Vestland Group (new)

(From NPD Bulletin no. 3)


Derived from the name used to denote the western part of Norway.

Type area

The group is widespread in the southern parts of Norwegian waters. It occurs in the southern Viking Graben, the Central Graben and the Norwegian-Danish Basin, but it is thin or absent over structural highs. The group is illustrated in Norwegian wells 9/4-3 (Conoco) and 15/9-2 (Statoil).


The thickness of the group varies considerably. Thick sections with more than 450 m of Vestland Group are penetrated in the southern Viking Graben. The thicknesses in the above selected wells are 123 m (9/4-3) and 216 m (15/9-2).


The lower part of the group consists of a predominantly sandy deltaic sequence with shaly and silty layers and coal horizons. In the deeper parts of the basins the sequence seems to be influenced by marine conditions with thicker and more homogeneous sands.

The upper portion of the group generally consists of fairly clean, marine sands with minor shale interbeds.


The lower boundary of the Vestland Group is easily picked where it overlies Lower Jurassic shales of the Dunlin Group or Fjerritslev Formation. Where these shales are absent, the boundary may only show a slight increase in the gamma ray response and an overall increase in velocity marking the appearance of Triassic sediments. At this point the lower velocity peaks of the coal layers disappear suddenly and high velocity peaks from anhydrite, dolomite and limestone in the Triassic are often seen below the boundary.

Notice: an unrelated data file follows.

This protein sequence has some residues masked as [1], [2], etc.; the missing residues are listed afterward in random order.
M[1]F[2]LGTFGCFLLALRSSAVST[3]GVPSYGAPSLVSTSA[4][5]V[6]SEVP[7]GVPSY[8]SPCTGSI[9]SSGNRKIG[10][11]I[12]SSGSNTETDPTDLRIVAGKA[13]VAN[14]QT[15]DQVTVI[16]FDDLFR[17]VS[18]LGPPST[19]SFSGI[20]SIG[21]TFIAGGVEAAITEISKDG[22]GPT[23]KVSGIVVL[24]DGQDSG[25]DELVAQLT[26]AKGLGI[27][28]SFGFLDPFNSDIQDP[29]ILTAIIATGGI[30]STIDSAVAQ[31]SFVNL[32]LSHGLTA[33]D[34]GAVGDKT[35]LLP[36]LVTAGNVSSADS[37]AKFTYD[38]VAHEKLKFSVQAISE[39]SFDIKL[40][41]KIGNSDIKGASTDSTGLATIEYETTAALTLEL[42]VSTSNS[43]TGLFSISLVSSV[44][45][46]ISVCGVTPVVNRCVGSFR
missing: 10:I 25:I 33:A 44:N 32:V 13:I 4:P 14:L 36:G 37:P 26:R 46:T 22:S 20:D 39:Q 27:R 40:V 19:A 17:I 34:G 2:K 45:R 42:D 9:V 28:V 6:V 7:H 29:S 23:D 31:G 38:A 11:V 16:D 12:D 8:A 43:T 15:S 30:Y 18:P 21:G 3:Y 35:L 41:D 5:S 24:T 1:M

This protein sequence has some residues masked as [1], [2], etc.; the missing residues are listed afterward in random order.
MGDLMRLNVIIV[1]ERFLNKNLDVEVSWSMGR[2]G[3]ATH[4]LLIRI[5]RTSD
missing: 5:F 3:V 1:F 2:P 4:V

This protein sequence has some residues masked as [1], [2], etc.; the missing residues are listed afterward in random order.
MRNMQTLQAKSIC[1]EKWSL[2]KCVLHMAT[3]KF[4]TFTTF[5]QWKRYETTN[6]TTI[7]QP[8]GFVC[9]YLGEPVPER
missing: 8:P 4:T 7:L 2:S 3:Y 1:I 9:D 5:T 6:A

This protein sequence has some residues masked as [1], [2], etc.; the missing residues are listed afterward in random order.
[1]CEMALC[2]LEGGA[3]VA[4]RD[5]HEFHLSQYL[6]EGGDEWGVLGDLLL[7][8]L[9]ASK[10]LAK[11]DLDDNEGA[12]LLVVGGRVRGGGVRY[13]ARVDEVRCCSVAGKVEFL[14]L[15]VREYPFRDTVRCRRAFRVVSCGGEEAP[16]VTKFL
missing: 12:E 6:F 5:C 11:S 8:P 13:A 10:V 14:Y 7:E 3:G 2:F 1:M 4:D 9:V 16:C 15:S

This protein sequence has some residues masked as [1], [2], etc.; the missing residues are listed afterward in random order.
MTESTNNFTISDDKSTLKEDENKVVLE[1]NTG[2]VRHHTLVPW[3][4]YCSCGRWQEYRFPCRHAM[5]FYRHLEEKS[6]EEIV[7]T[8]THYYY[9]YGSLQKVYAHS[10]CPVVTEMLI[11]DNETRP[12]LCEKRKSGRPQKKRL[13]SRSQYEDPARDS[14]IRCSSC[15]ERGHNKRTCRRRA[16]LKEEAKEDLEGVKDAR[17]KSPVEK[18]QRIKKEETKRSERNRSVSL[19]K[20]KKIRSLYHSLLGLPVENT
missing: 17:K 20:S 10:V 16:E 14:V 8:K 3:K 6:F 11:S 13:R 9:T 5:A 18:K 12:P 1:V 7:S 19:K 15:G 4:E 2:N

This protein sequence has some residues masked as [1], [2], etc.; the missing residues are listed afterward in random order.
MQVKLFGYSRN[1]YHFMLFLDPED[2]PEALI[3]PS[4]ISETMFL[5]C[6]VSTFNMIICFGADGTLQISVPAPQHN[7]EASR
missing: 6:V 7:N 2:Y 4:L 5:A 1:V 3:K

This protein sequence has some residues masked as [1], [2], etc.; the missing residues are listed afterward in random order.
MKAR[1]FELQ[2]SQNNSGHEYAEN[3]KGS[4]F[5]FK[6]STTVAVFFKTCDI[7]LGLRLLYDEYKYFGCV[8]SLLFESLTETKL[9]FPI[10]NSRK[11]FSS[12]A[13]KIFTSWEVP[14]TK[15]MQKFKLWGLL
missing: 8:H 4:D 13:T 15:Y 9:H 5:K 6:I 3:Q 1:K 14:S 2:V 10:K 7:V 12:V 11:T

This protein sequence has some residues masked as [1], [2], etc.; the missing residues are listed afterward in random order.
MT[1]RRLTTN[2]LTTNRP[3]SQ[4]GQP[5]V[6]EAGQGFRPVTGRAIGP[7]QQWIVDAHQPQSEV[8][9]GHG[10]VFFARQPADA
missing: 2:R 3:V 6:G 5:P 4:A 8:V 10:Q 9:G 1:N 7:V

The upper boundary is easily picked where the sandy sections pass into overlying shales giving clear log breaks on both sonic and gamma ray logs.


The Vestland Group is widely distributed in the southern part of the Norwegian North Sea. It passes northwards into the Brent Group, north of the Frigg Area. The presence of a basal marine sandstone is considered to be the distinguishing feature of the Brent Group. The Vestland Group includes sediments formerly assigned to the Haldager Formation by Deegan and Scull (1977).


The group ranges from Bajocian to Volgian, or possibly Ryazanian.


Five formations are recognized within the group, namely the Sleipner, Hugin, Bryne, Sandnes, and Ula Formations.

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